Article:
A worker at a Taco Bell in Corning, in northeastern Arkansas, was diagnosed Wednesday with hepatitis A, prompting state health officials to warn that some people who ate at the restaurant might have been exposed to the virus.
The alert follows reports in December and January of hepatitis A diagnosed in workers at two Huddle House restaurants in southeastern Missouri.
The Arkansas Department of Health is investigating whether the cases are related, spokesman Meg Mirivel said Thursday.
The department will hold special walk-in clinics at two Clay County health units starting today to provide vaccinations to people who ate at the Taco Bell at 200 N. Missouri Ave. in Corning on Feb. 2 or Feb. 5.
The clinics will be at the health units at 301 N. Missouri Ave. in Corning and 1009 S. Garfield Ave. in Piggott from 8 a.m. to 4:30 p.m. today, and at the Corning unit from 10 a.m. to 2 p.m. Saturday, 1-3 p.m. Sunday and 9 a.m. to 3 p.m. on Monday, the department said in a news release.
People who ate at the Taco Bell on Feb. 2 or Feb. 5 and have never been vaccinated against hepatitis A should contact their doctors or attend one of the clinics, where the vaccine will be available, the department said.
The Taco Bell worker is one of three people whose hepatitis A diagnoses has been reported in Arkansas this year, Mirivel said. She said the department is investigating whether the cases are connected.
The Missouri Department of Health and Senior Services announced in December that a worker at a Huddle House restaurant in Dexter, Mo., about 60 miles from Corning, had been diagnosed with hepatitis A and had handled food while potentially contagious in late November and early December.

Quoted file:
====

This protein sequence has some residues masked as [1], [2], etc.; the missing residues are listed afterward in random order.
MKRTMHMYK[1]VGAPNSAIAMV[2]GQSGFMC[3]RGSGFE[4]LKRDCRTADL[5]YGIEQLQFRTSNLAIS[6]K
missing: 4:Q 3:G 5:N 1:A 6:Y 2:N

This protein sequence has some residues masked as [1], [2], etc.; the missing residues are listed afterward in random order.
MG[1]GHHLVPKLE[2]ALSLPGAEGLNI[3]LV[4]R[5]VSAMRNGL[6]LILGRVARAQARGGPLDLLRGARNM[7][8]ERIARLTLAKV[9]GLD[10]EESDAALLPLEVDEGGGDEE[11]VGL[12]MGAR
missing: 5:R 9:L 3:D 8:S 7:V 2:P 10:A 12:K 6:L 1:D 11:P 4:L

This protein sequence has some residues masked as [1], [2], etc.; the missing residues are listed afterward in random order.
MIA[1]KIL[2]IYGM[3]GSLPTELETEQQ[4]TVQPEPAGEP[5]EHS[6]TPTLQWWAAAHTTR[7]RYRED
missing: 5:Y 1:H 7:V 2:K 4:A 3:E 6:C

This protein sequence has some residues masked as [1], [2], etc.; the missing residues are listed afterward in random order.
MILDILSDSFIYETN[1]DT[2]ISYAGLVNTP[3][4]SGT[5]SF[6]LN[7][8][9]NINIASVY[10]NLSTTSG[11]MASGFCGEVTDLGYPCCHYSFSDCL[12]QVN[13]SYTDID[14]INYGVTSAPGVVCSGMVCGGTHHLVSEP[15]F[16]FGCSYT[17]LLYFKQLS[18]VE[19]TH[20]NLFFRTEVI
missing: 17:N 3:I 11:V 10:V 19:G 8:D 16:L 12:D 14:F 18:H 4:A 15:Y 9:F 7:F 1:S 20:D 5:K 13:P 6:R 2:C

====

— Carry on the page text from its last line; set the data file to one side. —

Last month, the Missouri agency reported that a worker at a Huddle House in Poplar Bluff, Mo., about 30 miles from Corning, also had been diagnosed with hepatitis A and had handled food while potentially contagious in early January.
A spokesman for the Missouri agency told the St. Louis Post-Dispatch last month that a link between the two Missouri cases had not been established. The agency didn't respond to an inquiry Thursday from the Arkansas Democrat-Gazette.
Hepatitis A affects the liver and is spread through fecal matter, the Arkansas Health Department said. It can cause illness two to seven weeks after exposure, with most people developing symptoms in three or four weeks.
Although they may feel sick for months, most people infected with hepatitis A will recover completely and will not have any lasting liver damage, the department said.
Typical symptoms include fever, fatigue, loss of appetite, nausea, abdominal pain, dark urine, clay-colored bowel movements, joint pain or jaundice, the department said.
Hepatitis A vaccinations have been required for Arkansas children in day care, kindergarten and first grade since 2014.
Health care providers reported seven cases in the state last year, 13 in 2016 and 10 in 2015, Mirivel said.
Metro on 02/16/2018